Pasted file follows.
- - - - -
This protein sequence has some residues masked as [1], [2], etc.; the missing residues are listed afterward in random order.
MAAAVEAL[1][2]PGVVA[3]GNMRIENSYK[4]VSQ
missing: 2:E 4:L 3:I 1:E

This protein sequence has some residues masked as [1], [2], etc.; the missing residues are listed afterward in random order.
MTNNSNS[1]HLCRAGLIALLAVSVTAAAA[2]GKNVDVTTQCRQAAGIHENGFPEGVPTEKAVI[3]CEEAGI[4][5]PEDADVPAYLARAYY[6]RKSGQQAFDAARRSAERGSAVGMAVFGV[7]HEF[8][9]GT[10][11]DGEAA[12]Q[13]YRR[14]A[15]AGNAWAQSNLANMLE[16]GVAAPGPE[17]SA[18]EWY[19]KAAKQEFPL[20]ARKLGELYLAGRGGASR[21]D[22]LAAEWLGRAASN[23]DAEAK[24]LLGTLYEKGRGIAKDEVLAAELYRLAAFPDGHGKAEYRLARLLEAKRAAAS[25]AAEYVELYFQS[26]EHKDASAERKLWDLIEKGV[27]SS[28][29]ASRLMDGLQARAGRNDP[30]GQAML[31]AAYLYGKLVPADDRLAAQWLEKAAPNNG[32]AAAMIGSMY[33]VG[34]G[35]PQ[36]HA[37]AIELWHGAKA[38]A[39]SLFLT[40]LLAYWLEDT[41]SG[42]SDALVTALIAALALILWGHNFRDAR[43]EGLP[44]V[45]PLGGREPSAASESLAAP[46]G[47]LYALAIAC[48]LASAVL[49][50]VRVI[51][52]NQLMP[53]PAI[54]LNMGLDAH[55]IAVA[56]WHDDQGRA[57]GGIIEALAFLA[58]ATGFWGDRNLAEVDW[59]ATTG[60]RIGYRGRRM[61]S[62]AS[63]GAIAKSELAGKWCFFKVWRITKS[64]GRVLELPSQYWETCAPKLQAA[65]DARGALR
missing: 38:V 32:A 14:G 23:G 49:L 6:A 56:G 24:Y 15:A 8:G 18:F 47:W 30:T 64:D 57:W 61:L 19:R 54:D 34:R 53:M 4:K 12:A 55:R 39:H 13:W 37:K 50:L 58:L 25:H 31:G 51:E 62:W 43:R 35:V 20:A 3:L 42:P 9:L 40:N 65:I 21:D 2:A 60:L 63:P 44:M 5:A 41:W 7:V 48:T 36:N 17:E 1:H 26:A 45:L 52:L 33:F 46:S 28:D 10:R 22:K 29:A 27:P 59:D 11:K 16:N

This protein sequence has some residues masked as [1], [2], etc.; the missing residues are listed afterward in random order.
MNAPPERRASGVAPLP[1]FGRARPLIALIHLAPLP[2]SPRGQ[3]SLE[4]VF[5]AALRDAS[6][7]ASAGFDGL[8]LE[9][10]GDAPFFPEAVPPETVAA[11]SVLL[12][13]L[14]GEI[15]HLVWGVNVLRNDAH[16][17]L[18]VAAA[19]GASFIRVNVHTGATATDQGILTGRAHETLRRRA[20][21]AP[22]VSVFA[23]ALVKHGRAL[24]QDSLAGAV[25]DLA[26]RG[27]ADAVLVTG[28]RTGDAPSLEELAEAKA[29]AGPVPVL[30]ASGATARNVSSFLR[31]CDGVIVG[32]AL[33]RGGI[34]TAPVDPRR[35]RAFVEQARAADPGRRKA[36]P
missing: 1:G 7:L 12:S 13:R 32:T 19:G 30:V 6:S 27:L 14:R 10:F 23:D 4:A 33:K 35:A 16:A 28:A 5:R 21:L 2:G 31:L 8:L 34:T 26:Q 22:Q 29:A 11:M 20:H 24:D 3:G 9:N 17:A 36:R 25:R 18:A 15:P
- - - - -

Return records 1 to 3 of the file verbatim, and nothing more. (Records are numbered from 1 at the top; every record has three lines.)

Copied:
This protein sequence has some residues masked as [1], [2], etc.; the missing residues are listed afterward in random order.
MAAAVEAL[1][2]PGVVA[3]GNMRIENSYK[4]VSQ
missing: 2:E 4:L 3:I 1:E

This protein sequence has some residues masked as [1], [2], etc.; the missing residues are listed afterward in random order.
MTNNSNS[1]HLCRAGLIALLAVSVTAAAA[2]GKNVDVTTQCRQAAGIHENGFPEGVPTEKAVI[3]CEEAGI[4][5]PEDADVPAYLARAYY[6]RKSGQQAFDAARRSAERGSAVGMAVFGV[7]HEF[8][9]GT[10][11]DGEAA[12]Q[13]YRR[14]A[15]AGNAWAQSNLANMLE[16]GVAAPGPE[17]SA[18]EWY[19]KAAKQEFPL[20]ARKLGELYLAGRGGASR[21]D[22]LAAEWLGRAASN[23]DAEAK[24]LLGTLYEKGRGIAKDEVLAAELYRLAAFPDGHGKAEYRLARLLEAKRAAAS[25]AAEYVELYFQS[26]EHKDASAERKLWDLIEKGV[27]SS[28][29]ASRLMDGLQARAGRNDP[30]GQAML[31]AAYLYGKLVPADDRLAAQWLEKAAPNNG[32]AAAMIGSMY[33]VG[34]G[35]PQ[36]HA[37]AIELWHGAKA[38]A[39]SLFLT[40]LLAYWLEDT[41]SG[42]SDALVTALIAALALILWGHNFRDAR[43]EGLP[44]V[45]PLGGREPSAASESLAAP[46]G[47]LYALAIAC[48]LASAVL[49][50]VRVI[51][52]NQLMP[53]PAI[54]LNMGLDAH[55]IAVA[56]WHDDQGRA[57]GGIIEALAFLA[58]ATGFWGDRNLAEVDW[59]ATTG[60]RIGYRGRRM[61]S[62]AS[63]GAIAKSELAGKWCFFKVWRITKS[64]GRVLELPSQYWETCAPKLQAA[65]DARGALR
missing: 38:V 32:A 14:G 23:G 49:L 6:A 56:G 24:Y 15:A 8:G 18:F 47:W 30:T 64:D 57:W 61:L 19:R 54:D 34:R 53:M 4:K 12:A 55:R 39:H 13:W 37:K 50:L 58:L 25:H 31:G 51:E 62:W 43:R 35:V 20:A 3:L 42:P 9:L 40:N 65:I 21:D 2:A 60:L 63:P 44:M 5:A 41:W 7:V 48:T 36:N 17:E 1:H 26:A 45:L 52:L 33:F 46:S 28:D 10:R 22:K 29:A 27:P 59:D 11:K 16:N

This protein sequence has some residues masked as [1], [2], etc.; the missing residues are listed afterward in random order.
MNAPPERRASGVAPLP[1]FGRARPLIALIHLAPLP[2]SPRGQ[3]SLE[4]VF[5]AALRDAS[6][7]ASAGFDGL[8]LE[9][10]GDAPFFPEAVPPETVAA[11]SVLL[12][13]L[14]GEI[15]HLVWGVNVLRNDAH[16][17]L[18]VAAA[19]GASFIRVNVHTGATATDQGILTGRAHETLRRRA[20][21]AP[22]VSVFA[23]ALVKHGRAL[24]QDSLAGAV[25]DLA[26]RG[27]ADAVLVTG[28]RTGDAPSLEELAEAKA[29]AGPVPVL[30]ASGATARNVSSFLR[31]CDGVIVG[32]AL[33]RGGI[34]TAPVDPRR[35]RAFVEQARAADPGRRKA[36]P
missing: 1:G 7:L 12:S 13:R 32:T 19:G 30:V 6:S 27:L 14:R 10:F 23:D 4:A 33:K 35:A 16:A 28:A 5:R 21:L 2:G 31:L 8:L 34:T 26:Q 22:Q 29:A 11:M 20:H 24:D 3:G 9:N 17:A 36:R 25:R 18:A 15:P